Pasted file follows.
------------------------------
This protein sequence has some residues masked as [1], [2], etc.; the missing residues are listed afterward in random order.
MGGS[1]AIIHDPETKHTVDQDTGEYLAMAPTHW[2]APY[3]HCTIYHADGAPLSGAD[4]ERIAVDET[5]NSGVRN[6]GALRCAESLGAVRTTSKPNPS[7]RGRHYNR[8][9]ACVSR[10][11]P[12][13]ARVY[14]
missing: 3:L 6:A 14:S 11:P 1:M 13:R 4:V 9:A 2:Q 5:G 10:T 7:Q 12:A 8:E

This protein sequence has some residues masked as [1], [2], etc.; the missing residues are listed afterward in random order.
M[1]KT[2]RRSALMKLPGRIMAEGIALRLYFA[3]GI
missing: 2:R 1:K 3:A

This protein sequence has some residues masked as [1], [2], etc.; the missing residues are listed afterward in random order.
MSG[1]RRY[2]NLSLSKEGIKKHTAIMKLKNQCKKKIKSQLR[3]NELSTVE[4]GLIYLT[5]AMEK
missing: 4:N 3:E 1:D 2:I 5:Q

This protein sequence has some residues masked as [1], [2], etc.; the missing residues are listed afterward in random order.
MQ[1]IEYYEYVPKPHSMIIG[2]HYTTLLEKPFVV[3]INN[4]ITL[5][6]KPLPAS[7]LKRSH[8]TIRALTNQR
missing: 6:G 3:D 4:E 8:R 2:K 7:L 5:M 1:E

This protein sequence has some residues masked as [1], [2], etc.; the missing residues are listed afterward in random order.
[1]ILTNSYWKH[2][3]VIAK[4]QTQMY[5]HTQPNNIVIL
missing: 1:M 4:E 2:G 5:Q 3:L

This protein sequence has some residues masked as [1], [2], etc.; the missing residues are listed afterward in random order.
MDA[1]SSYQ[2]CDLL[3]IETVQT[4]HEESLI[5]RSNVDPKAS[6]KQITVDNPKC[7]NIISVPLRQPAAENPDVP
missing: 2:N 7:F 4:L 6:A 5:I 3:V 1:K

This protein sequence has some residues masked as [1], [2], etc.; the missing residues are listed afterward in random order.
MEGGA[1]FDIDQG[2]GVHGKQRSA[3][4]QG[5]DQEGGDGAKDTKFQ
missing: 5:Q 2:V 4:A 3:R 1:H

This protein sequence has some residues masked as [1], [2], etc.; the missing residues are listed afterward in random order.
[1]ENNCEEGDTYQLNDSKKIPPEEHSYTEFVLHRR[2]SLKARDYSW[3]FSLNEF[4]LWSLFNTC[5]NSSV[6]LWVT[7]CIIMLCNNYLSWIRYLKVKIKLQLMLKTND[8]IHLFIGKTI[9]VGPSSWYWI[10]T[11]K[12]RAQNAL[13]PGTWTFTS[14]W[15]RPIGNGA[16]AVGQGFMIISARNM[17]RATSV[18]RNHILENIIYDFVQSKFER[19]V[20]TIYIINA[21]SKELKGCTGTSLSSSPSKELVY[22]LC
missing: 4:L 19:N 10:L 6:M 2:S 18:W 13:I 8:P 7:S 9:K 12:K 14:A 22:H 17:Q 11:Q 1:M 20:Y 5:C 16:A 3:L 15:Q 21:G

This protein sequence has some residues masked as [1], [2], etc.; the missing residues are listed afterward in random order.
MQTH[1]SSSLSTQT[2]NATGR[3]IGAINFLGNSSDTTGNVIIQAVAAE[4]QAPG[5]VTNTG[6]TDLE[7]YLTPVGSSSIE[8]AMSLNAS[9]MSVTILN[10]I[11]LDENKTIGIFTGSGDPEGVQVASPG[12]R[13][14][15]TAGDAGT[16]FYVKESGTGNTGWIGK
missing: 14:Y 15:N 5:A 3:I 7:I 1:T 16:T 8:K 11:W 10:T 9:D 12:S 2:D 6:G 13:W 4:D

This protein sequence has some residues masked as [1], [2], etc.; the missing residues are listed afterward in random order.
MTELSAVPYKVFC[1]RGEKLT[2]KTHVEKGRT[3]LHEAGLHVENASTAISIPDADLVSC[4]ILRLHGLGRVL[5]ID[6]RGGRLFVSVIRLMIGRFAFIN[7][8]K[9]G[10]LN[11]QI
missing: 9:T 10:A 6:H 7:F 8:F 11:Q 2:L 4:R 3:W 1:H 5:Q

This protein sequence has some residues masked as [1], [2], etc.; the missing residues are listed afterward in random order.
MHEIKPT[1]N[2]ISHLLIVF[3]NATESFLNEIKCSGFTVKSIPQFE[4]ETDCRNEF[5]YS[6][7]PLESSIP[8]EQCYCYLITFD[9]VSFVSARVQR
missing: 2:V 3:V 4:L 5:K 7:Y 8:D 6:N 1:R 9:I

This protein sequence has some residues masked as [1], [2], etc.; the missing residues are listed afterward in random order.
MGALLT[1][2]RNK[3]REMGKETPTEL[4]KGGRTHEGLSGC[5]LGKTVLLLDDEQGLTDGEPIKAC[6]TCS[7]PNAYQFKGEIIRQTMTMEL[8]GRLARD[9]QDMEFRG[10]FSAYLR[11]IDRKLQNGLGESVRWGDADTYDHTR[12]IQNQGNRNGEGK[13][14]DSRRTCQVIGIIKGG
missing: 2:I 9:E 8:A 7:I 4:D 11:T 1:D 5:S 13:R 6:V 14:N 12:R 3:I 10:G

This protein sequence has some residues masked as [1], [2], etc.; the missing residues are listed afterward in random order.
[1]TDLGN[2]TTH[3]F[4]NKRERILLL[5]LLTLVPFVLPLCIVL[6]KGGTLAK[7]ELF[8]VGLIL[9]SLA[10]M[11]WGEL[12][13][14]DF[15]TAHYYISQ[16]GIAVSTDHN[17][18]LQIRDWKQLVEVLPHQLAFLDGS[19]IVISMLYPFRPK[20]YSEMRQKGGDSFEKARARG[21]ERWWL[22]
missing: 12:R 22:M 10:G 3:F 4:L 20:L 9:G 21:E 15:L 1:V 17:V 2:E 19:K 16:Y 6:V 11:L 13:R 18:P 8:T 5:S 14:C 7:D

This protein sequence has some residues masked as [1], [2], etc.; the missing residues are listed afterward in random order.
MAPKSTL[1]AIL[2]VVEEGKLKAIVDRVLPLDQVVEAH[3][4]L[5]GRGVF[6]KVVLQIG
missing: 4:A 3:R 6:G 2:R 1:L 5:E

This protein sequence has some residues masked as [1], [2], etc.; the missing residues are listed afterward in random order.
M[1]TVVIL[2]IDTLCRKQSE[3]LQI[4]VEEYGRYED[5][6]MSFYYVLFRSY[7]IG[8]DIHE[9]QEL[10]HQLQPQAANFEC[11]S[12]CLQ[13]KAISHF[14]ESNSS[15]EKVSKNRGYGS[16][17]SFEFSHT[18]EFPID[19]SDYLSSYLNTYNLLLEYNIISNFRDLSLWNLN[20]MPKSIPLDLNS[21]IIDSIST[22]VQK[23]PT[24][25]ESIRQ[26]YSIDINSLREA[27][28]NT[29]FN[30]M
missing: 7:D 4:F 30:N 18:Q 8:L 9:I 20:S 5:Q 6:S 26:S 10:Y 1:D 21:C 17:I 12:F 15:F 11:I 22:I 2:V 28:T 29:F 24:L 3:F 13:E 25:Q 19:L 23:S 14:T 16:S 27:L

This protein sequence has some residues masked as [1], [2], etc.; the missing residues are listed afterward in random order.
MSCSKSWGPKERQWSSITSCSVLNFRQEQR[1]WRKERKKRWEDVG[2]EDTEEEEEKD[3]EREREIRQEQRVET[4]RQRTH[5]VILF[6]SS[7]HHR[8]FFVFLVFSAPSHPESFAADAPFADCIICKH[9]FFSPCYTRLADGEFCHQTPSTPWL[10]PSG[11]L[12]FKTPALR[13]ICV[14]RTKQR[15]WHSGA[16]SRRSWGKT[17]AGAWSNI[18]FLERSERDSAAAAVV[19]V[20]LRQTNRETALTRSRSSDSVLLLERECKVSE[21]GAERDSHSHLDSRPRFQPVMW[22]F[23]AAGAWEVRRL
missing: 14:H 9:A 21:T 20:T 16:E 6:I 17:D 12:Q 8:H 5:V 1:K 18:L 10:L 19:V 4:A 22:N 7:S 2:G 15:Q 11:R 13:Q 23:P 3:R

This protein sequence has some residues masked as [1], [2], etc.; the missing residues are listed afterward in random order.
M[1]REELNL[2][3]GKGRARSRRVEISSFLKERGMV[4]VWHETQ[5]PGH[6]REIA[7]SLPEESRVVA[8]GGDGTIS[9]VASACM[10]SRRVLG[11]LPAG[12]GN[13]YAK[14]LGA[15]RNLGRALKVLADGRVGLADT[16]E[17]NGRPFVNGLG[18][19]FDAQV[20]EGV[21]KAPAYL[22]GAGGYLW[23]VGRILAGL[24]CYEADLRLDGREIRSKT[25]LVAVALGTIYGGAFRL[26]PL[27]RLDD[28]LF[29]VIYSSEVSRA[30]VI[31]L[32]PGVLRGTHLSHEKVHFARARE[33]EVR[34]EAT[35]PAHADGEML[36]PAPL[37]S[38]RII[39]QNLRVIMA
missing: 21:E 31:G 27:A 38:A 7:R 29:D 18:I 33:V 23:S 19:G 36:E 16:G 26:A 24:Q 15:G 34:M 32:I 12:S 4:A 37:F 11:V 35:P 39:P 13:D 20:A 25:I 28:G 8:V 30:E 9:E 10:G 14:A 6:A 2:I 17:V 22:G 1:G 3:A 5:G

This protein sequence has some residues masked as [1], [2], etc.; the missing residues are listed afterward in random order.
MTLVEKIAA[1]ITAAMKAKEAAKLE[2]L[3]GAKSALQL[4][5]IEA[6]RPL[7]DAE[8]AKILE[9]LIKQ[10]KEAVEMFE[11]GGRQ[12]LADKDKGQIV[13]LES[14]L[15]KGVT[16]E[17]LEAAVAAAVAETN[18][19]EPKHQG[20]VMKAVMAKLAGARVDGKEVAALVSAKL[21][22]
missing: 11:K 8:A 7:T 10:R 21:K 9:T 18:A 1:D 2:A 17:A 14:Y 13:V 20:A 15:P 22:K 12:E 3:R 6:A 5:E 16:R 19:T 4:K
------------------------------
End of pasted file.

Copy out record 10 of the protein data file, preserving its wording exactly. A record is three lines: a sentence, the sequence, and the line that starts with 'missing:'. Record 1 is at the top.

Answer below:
This protein sequence has some residues masked as [1], [2], etc.; the missing residues are listed afterward in random order.
MTELSAVPYKVFC[1]RGEKLT[2]KTHVEKGRT[3]LHEAGLHVENASTAISIPDADLVSC[4]ILRLHGLGRVL[5]ID[6]RGGRLFVSVIRLMIGRFAFIN[7][8]K[9]G[10]LN[11]QI
missing: 9:T 10:A 6:H 7:F 8:F 11:Q 2:L 4:R 3:W 1:H 5:Q